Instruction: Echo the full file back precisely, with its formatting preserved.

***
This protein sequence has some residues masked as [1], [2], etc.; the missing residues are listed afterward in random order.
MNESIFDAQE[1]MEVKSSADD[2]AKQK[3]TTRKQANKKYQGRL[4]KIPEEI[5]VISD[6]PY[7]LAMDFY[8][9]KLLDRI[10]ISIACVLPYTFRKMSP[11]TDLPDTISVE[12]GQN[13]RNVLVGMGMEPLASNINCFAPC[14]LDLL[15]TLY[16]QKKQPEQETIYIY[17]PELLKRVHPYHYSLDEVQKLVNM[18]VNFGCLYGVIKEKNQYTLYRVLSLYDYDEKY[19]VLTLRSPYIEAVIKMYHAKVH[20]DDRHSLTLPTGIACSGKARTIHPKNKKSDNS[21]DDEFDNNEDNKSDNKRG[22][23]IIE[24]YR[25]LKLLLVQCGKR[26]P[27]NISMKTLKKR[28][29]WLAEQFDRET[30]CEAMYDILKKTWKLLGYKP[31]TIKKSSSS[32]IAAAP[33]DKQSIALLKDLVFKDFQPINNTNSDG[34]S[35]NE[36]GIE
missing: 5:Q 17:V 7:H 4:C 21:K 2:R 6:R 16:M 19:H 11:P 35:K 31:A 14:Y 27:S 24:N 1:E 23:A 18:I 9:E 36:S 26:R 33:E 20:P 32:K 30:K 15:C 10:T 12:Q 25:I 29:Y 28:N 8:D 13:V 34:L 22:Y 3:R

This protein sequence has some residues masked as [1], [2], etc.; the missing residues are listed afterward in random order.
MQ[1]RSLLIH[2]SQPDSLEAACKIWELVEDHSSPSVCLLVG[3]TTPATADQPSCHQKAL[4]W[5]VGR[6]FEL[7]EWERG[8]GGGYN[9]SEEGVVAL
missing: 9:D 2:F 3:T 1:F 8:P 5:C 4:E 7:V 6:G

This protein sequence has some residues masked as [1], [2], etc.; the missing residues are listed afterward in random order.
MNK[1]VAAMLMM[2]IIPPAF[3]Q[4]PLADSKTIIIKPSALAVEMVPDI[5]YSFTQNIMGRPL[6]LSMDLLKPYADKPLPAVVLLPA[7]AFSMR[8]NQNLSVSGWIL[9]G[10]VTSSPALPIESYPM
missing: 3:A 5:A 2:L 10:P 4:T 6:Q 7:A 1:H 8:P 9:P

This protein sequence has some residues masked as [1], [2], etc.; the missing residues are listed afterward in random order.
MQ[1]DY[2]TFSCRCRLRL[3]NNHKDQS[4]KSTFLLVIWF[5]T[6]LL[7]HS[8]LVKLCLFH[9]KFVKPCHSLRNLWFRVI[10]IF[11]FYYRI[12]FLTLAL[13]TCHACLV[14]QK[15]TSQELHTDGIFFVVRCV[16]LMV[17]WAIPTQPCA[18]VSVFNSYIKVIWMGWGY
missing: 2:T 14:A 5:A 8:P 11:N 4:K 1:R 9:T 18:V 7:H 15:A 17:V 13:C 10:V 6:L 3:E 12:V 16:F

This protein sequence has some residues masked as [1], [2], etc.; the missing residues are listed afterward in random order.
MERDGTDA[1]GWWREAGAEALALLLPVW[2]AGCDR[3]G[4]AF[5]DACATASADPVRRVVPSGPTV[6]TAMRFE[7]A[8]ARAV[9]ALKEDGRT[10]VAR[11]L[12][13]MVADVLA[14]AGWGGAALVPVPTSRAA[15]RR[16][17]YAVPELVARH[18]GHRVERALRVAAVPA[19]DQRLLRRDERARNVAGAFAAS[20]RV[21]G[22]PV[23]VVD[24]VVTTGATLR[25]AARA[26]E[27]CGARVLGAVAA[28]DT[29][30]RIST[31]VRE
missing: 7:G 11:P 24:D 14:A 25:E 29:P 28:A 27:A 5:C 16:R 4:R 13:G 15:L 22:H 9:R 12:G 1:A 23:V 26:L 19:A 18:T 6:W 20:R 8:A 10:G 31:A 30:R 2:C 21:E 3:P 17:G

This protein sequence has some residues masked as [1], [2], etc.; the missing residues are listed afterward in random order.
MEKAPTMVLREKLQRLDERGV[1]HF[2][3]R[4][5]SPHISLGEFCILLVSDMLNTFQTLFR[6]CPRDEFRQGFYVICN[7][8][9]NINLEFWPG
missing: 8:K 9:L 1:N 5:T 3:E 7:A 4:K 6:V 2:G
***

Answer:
This protein sequence has some residues masked as [1], [2], etc.; the missing residues are listed afterward in random order.
MNESIFDAQE[1]MEVKSSADD[2]AKQK[3]TTRKQANKKYQGRL[4]KIPEEI[5]VISD[6]PY[7]LAMDFY[8][9]KLLDRI[10]ISIACVLPYTFRKMSP[11]TDLPDTISVE[12]GQN[13]RNVLVGMGMEPLASNINCFAPC[14]LDLL[15]TLY[16]QKKQPEQETIYIY[17]PELLKRVHPYHYSLDEVQKLVNM[18]VNFGCLYGVIKEKNQYTLYRVLSLYDYDEKY[19]VLTLRSPYIEAVIKMYHAKVH[20]DDRHSLTLPTGIACSGKARTIHPKNKKSDNS[21]DDEFDNNEDNKSDNKRG[22][23]IIE[24]YR[25]LKLLLVQCGKR[26]P[27]NISMKTLKKR[28][29]WLAEQFDRET[30]CEAMYDILKKTWKLLGYKP[31]TIKKSSSS[32]IAAAP[33]DKQSIALLKDLVFKDFQPINNTNSDG[34]S[35]NE[36]GIE
missing: 5:Q 17:V 7:H 4:C 21:K 2:R 6:R 16:M 19:H 11:P 35:K 31:A 14:Y 27:S 24:N 1:E 23:A 18:I 9:E 36:S 26:R 33:E 20:P 32:K 30:K 15:C 10:T 12:Q 25:I 29:Y 28:N 8:D 13:V 34:L 22:Y 3:R

This protein sequence has some residues masked as [1], [2], etc.; the missing residues are listed afterward in random order.
MQ[1]RSLLIH[2]SQPDSLEAACKIWELVEDHSSPSVCLLVG[3]TTPATADQPSCHQKAL[4]W[5]VGR[6]FEL[7]EWERG[8]GGGYN[9]SEEGVVAL
missing: 9:D 2:F 3:T 1:F 8:P 5:C 4:E 7:V 6:G

This protein sequence has some residues masked as [1], [2], etc.; the missing residues are listed afterward in random order.
MNK[1]VAAMLMM[2]IIPPAF[3]Q[4]PLADSKTIIIKPSALAVEMVPDI[5]YSFTQNIMGRPL[6]LSMDLLKPYADKPLPAVVLLPA[7]AFSMR[8]NQNLSVSGWIL[9]G[10]VTSSPALPIESYPM
missing: 3:A 5:A 2:L 10:P 4:T 6:Q 7:A 1:H 8:P 9:P

This protein sequence has some residues masked as [1], [2], etc.; the missing residues are listed afterward in random order.
MQ[1]DY[2]TFSCRCRLRL[3]NNHKDQS[4]KSTFLLVIWF[5]T[6]LL[7]HS[8]LVKLCLFH[9]KFVKPCHSLRNLWFRVI[10]IF[11]FYYRI[12]FLTLAL[13]TCHACLV[14]QK[15]TSQELHTDGIFFVVRCV[16]LMV[17]WAIPTQPCA[18]VSVFNSYIKVIWMGWGY
missing: 2:T 14:A 5:A 8:P 11:N 4:K 1:R 9:T 18:V 7:H 15:A 17:V 13:C 10:V 6:L 3:E 12:V 16:F

This protein sequence has some residues masked as [1], [2], etc.; the missing residues are listed afterward in random order.
MERDGTDA[1]GWWREAGAEALALLLPVW[2]AGCDR[3]G[4]AF[5]DACATASADPVRRVVPSGPTV[6]TAMRFE[7]A[8]ARAV[9]ALKEDGRT[10]VAR[11]L[12][13]MVADVLA[14]AGWGGAALVPVPTSRAA[15]RR[16][17]YAVPELVARH[18]GHRVERALRVAAVPA[19]DQRLLRRDERARNVAGAFAAS[20]RV[21]G[22]PV[23]VVD[24]VVTTGATLR[25]AARA[26]E[27]CGARVLGAVAA[28]DT[29][30]RIST[31]VRE
missing: 7:G 11:P 24:D 14:A 25:E 29:P 28:A 27:A 5:C 16:R 4:R 13:G 15:L 22:H 9:R 12:G 1:A 23:V 26:L 19:A 18:T 6:W 20:R 8:A 10:G 31:A 30:R 2:C 21:E 3:P 17:G

This protein sequence has some residues masked as [1], [2], etc.; the missing residues are listed afterward in random order.
MEKAPTMVLREKLQRLDERGV[1]HF[2][3]R[4][5]SPHISLGEFCILLVSDMLNTFQTLFR[6]CPRDEFRQGFYVICN[7][8][9]NINLEFWPG
missing: 8:K 9:L 1:N 5:T 3:E 7:A 4:K 6:V 2:G